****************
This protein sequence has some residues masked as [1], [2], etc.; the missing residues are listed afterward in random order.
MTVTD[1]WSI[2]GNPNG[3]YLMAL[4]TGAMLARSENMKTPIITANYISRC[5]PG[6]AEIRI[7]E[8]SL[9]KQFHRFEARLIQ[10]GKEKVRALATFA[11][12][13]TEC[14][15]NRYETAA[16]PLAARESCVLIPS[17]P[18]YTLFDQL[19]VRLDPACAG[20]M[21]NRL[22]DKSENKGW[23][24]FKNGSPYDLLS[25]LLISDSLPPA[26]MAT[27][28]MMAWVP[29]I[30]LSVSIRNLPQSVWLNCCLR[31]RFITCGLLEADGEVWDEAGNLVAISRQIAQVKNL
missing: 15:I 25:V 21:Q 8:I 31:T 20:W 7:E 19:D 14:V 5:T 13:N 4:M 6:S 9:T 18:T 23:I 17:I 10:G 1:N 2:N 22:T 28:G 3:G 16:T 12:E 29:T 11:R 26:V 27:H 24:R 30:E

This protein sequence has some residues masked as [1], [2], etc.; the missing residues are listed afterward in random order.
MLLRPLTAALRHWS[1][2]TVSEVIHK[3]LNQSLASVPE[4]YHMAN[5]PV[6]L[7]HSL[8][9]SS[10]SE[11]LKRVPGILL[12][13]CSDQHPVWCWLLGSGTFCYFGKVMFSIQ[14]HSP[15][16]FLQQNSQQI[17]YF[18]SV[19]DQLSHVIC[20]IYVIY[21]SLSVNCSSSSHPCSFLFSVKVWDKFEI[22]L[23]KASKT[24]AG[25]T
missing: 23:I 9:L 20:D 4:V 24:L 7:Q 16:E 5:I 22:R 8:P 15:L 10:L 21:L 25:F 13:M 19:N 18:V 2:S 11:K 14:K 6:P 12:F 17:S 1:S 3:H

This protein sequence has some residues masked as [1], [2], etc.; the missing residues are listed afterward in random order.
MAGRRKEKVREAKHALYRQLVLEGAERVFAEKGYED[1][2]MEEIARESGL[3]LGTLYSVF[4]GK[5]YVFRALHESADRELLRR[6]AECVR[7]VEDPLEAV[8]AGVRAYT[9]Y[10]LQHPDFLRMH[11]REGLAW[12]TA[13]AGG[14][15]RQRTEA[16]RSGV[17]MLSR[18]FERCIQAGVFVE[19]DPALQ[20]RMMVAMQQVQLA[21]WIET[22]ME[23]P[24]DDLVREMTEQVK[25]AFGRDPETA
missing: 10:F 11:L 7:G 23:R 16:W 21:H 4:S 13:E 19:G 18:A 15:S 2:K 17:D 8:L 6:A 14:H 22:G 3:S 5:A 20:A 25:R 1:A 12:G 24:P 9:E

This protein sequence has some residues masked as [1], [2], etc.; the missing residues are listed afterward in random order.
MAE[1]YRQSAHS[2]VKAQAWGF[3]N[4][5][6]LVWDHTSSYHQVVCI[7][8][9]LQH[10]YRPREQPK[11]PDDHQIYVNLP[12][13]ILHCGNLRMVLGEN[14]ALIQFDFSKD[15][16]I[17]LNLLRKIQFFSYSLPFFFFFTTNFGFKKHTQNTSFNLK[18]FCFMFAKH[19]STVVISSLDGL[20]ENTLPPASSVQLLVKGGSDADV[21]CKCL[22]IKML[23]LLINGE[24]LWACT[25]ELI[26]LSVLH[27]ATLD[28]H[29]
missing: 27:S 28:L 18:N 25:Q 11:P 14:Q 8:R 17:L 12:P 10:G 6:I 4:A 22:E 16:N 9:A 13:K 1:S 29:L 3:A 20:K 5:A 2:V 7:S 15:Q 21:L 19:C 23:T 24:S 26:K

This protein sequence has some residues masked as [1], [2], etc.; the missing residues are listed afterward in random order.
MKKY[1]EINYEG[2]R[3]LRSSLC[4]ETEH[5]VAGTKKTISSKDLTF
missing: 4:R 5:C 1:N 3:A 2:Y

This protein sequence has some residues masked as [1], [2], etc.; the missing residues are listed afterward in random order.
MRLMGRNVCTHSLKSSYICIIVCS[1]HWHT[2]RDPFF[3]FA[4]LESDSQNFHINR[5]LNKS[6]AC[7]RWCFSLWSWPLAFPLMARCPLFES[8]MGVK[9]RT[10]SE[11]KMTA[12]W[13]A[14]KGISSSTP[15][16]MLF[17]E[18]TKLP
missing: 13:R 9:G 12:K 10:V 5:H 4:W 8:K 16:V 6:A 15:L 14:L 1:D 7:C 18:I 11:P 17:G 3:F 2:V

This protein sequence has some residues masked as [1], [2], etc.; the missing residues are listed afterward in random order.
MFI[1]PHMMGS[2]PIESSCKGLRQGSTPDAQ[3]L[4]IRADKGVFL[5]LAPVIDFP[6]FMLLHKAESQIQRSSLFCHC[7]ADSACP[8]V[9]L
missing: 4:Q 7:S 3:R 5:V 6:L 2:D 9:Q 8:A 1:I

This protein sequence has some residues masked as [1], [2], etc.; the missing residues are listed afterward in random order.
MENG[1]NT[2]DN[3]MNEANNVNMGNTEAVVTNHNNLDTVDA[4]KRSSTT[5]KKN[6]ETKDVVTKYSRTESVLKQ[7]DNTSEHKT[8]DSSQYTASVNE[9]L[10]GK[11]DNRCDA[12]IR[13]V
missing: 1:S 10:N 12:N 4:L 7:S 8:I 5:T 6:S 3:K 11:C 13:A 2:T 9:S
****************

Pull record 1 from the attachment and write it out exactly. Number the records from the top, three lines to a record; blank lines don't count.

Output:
This protein sequence has some residues masked as [1], [2], etc.; the missing residues are listed afterward in random order.
MTVTD[1]WSI[2]GNPNG[3]YLMAL[4]TGAMLARSENMKTPIITANYISRC[5]PG[6]AEIRI[7]E[8]SL[9]KQFHRFEARLIQ[10]GKEKVRALATFA[11][12][13]TEC[14][15]NRYETAA[16]PLAARESCVLIPS[17]P[18]YTLFDQL[19]VRLDPACAG[20]M[21]NRL[22]DKSENKGW[23][24]FKNGSPYDLLS[25]LLISDSLPPA[26]MAT[27][28]MMAWVP[29]I[30]LSVSIRNLPQSVWLNCCLR[31]RFITCGLLEADGEVWDEAGNLVAISRQIAQVKNL
missing: 15:I 25:V 21:Q 8:I 31:T 20:W 7:E 19:D 14:V 5:T 13:N 4:M 6:S 9:T 18:T 23:I 17:I 10:G 1:N 2:N 22:T 28:G 3:G 16:T 12:E 29:T 11:R 26:V 27:H 24:R 30:E